Take a look at this photo: It shows a large two-tiered cage known as a Swedish goshawk trap. Two birds sit inside, separated by a wire floor: a Cooper’s Hawk above and a pigeon (the bait) below. The image is the least stomach-turning of several I received recently. They document an outrage.
As you can read in "Birding Briefs" in our February 2008 issue, a pigeon breeder’s club in California, Oregon, and other states has been killing thousands of hawks and falcons a year in violation of the Migratory Bird Treaty Act — and bragging about it. An undercover investigation by the U.S. Fish and Wildlife Service revealed the killings. We didn't receive the photos in time to run them in the magazine, so I'm sharing them here.
FWS agents discovered the hawk above at the home of a pigeon breeder in Houston. When they approached the house, the breeder’s wife attempted to hide the bird by throwing blankets over the trap — the same blankets visible in the picture. The agents photographed the scene, then freed the bird.
Through the chain-link fence here you can see the backyard of defendant Juan Navarro’s home in Los Angeles. A trap sits on the ground. Inside it is a Cooper’s Hawk. Navarro was president of the National Birmingham Roller Club (NBRC) when he was arrested in May. He has since pleaded guilty to 16 counts of violating or attempting to violate the MBTA.
Special agent Ed Newcomer also sent me a photo of a dead Cooper’s Hawk recovered from Navarro’s property as well as an image of a severed talon. Defendant Rayvon Hall gave the talon to an undercover agent as a “souvenir” during the investigation. Another defendant, Darik McGhee, bragged that he once had a five-gallon bucket filled with severed talons. When asked why he didn't have it anymore, he responded: "You don't want to keep evidence at your house."
Here's a picture of a Swedish goshawk trap that isn't covered with blankets. The device may be used for legitimate research by scientists, but anyone who owns one must have a permit. (The defendants identified in the investigation did not.) If you know of or see a raptor trap like this one, please call your local FWS office.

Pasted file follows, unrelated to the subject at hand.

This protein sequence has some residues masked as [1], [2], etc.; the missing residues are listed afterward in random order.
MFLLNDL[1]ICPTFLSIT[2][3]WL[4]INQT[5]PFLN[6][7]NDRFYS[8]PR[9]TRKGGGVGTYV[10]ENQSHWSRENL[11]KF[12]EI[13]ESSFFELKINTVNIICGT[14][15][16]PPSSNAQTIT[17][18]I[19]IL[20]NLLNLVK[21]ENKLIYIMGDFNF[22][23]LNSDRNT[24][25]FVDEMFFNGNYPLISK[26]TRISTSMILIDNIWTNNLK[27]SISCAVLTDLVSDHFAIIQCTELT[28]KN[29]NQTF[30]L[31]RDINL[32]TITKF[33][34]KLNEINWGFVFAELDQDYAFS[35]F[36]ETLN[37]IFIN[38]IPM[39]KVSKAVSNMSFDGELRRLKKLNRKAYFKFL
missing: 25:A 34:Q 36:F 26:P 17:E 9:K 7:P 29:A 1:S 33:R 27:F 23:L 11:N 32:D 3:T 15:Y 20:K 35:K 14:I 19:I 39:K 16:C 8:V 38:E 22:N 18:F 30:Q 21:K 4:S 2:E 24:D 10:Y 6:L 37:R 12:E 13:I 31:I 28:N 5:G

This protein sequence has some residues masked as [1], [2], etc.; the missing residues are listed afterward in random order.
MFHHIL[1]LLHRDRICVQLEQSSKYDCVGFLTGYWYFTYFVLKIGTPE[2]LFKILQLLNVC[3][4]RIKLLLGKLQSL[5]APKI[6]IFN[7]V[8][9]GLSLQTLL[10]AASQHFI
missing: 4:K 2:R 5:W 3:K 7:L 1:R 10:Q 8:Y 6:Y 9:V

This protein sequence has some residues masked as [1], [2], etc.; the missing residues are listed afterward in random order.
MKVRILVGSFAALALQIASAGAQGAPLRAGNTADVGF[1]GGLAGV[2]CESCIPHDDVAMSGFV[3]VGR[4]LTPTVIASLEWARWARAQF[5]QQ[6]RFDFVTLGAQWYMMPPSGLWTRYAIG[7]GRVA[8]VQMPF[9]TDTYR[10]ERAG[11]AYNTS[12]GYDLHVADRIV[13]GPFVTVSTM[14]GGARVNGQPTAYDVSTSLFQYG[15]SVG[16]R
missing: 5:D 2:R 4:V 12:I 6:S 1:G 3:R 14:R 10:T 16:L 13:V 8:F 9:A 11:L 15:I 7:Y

I spoke with Bob Sallinger, conservation director of the Audubon Society of Portland, and Garry George, executive director of the Los Angeles Audubon Society. They praised the FWS special agents who busted the pigeon fanciers. But neither they nor the FWS agents I interviewed had a good estimate of how many people may have been trapping and killing hawks. And despite the local publicity and outrage, none of my sources felt confident that the atrocities have been stopped. Because many of the people arrested and charged were leaders of the NBRC or affiliated clubs, Sallinger said that the known cases are “the tip of the iceberg.”
David Patte, an FWS spokesman in Oregon, told me that an undercover agent in his office began his investigation by calling a local pigeon breeder. The agent, Patte said, gave the breeder a line about wanting to get into racing roller pigeons. The first statement the guy made in response, Patte said, was "You're going to have to learn how to kill hawks — and love it." — M.M.